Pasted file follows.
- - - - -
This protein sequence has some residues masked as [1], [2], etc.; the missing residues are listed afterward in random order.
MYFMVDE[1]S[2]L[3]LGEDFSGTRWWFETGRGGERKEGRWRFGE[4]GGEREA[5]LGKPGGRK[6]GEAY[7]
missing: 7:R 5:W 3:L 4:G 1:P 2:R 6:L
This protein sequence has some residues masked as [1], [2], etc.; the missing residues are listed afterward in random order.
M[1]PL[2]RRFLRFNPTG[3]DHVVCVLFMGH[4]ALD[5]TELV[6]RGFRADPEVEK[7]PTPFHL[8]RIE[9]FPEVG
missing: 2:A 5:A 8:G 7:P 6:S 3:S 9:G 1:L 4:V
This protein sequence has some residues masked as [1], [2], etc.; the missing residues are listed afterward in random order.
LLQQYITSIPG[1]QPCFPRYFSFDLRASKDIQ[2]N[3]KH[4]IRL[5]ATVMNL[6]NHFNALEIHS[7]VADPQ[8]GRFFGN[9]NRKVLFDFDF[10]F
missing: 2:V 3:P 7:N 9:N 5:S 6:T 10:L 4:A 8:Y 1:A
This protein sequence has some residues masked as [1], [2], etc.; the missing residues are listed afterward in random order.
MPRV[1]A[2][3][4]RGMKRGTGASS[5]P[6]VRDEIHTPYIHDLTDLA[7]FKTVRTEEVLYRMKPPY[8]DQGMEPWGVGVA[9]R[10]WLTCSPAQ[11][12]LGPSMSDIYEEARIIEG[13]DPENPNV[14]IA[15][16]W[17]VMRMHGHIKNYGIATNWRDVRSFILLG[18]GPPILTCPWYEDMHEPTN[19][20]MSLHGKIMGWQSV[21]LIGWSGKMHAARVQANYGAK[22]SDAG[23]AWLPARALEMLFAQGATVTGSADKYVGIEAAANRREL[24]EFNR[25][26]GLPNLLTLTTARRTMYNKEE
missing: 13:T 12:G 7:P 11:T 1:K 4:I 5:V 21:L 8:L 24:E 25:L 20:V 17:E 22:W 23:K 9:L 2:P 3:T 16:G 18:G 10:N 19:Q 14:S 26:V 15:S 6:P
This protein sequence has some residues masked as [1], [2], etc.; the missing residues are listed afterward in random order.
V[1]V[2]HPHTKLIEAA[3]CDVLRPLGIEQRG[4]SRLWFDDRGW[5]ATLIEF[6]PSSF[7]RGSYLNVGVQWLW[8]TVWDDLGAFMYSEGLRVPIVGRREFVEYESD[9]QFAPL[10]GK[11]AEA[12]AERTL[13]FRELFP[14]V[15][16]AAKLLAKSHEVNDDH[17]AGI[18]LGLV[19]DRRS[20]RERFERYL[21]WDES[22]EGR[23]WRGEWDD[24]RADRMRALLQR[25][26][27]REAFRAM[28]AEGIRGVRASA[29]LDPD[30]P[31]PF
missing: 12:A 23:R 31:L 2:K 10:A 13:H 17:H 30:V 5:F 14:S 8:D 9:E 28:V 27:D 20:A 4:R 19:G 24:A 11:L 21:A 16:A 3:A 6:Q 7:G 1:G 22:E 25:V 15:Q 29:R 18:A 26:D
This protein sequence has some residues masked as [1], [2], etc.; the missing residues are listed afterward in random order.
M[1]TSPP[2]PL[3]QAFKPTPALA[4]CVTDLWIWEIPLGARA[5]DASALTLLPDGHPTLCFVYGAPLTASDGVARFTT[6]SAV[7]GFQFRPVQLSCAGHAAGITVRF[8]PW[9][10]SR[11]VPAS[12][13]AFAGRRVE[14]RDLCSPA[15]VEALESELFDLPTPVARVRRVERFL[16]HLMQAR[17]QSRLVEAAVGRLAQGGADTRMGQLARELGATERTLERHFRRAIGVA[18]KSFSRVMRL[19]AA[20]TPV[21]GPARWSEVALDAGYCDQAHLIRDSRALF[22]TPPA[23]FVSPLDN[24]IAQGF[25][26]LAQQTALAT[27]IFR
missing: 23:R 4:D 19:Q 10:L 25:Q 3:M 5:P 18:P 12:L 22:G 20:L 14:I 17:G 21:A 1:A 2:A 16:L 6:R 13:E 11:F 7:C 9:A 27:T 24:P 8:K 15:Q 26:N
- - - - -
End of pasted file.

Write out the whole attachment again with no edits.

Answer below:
This protein sequence has some residues masked as [1], [2], etc.; the missing residues are listed afterward in random order.
MYFMVDE[1]S[2]L[3]LGEDFSGTRWWFETGRGGERKEGRWRFGE[4]GGEREA[5]LGKPGGRK[6]GEAY[7]
missing: 7:R 5:W 3:L 4:G 1:P 2:R 6:L
This protein sequence has some residues masked as [1], [2], etc.; the missing residues are listed afterward in random order.
M[1]PL[2]RRFLRFNPTG[3]DHVVCVLFMGH[4]ALD[5]TELV[6]RGFRADPEVEK[7]PTPFHL[8]RIE[9]FPEVG
missing: 2:A 5:A 8:G 7:P 6:S 3:S 9:G 1:L 4:V
This protein sequence has some residues masked as [1], [2], etc.; the missing residues are listed afterward in random order.
LLQQYITSIPG[1]QPCFPRYFSFDLRASKDIQ[2]N[3]KH[4]IRL[5]ATVMNL[6]NHFNALEIHS[7]VADPQ[8]GRFFGN[9]NRKVLFDFDF[10]F
missing: 2:V 3:P 7:N 9:N 5:S 6:T 10:L 4:A 8:Y 1:A
This protein sequence has some residues masked as [1], [2], etc.; the missing residues are listed afterward in random order.
MPRV[1]A[2][3][4]RGMKRGTGASS[5]P[6]VRDEIHTPYIHDLTDLA[7]FKTVRTEEVLYRMKPPY[8]DQGMEPWGVGVA[9]R[10]WLTCSPAQ[11][12]LGPSMSDIYEEARIIEG[13]DPENPNV[14]IA[15][16]W[17]VMRMHGHIKNYGIATNWRDVRSFILLG[18]GPPILTCPWYEDMHEPTN[19][20]MSLHGKIMGWQSV[21]LIGWSGKMHAARVQANYGAK[22]SDAG[23]AWLPARALEMLFAQGATVTGSADKYVGIEAAANRREL[24]EFNR[25][26]GLPNLLTLTTARRTMYNKEE
missing: 13:T 12:G 7:P 11:T 1:K 4:I 5:V 21:L 8:L 24:E 25:L 20:V 17:E 22:W 23:K 9:L 2:P 3:T 16:G 18:G 10:N 19:Q 14:S 26:V 15:S 6:P
This protein sequence has some residues masked as [1], [2], etc.; the missing residues are listed afterward in random order.
V[1]V[2]HPHTKLIEAA[3]CDVLRPLGIEQRG[4]SRLWFDDRGW[5]ATLIEF[6]PSSF[7]RGSYLNVGVQWLW[8]TVWDDLGAFMYSEGLRVPIVGRREFVEYESD[9]QFAPL[10]GK[11]AEA[12]AERTL[13]FRELFP[14]V[15][16]AAKLLAKSHEVNDDH[17]AGI[18]LGLV[19]DRRS[20]RERFERYL[21]WDES[22]EGR[23]WRGEWDD[24]RADRMRALLQR[25][26][27]REAFRAM[28]AEGIRGVRASA[29]LDPD[30]P[31]PF
missing: 12:A 23:R 31:L 2:K 10:A 13:H 17:H 30:V 5:F 14:S 8:D 9:E 28:V 27:D 20:A 4:R 19:G 24:A 11:L 21:A 16:A 3:A 6:Q 7:G 1:G 22:E 25:V 15:Q 29:R 18:A 26:D
This protein sequence has some residues masked as [1], [2], etc.; the missing residues are listed afterward in random order.
M[1]TSPP[2]PL[3]QAFKPTPALA[4]CVTDLWIWEIPLGARA[5]DASALTLLPDGHPTLCFVYGAPLTASDGVARFTT[6]SAV[7]GFQFRPVQLSCAGHAAGITVRF[8]PW[9][10]SR[11]VPAS[12][13]AFAGRRVE[14]RDLCSPA[15]VEALESELFDLPTPVARVRRVERFL[16]HLMQAR[17]QSRLVEAAVGRLAQGGADTRMGQLARELGATERTLERHFRRAIGVA[18]KSFSRVMRL[19]AA[20]TPV[21]GPARWSEVALDAGYCDQAHLIRDSRALF[22]TPPA[23]FVSPLDN[24]IAQGF[25][26]LAQQTALAT[27]IFR
missing: 23:R 4:D 19:Q 10:L 25:Q 3:M 5:P 18:P 12:L 22:G 20:L 14:I 17:G 21:A 1:A 2:A 16:L 6:R 13:E 11:F 7:C 9:A 27:T 24:P 8:K 15:Q 26:N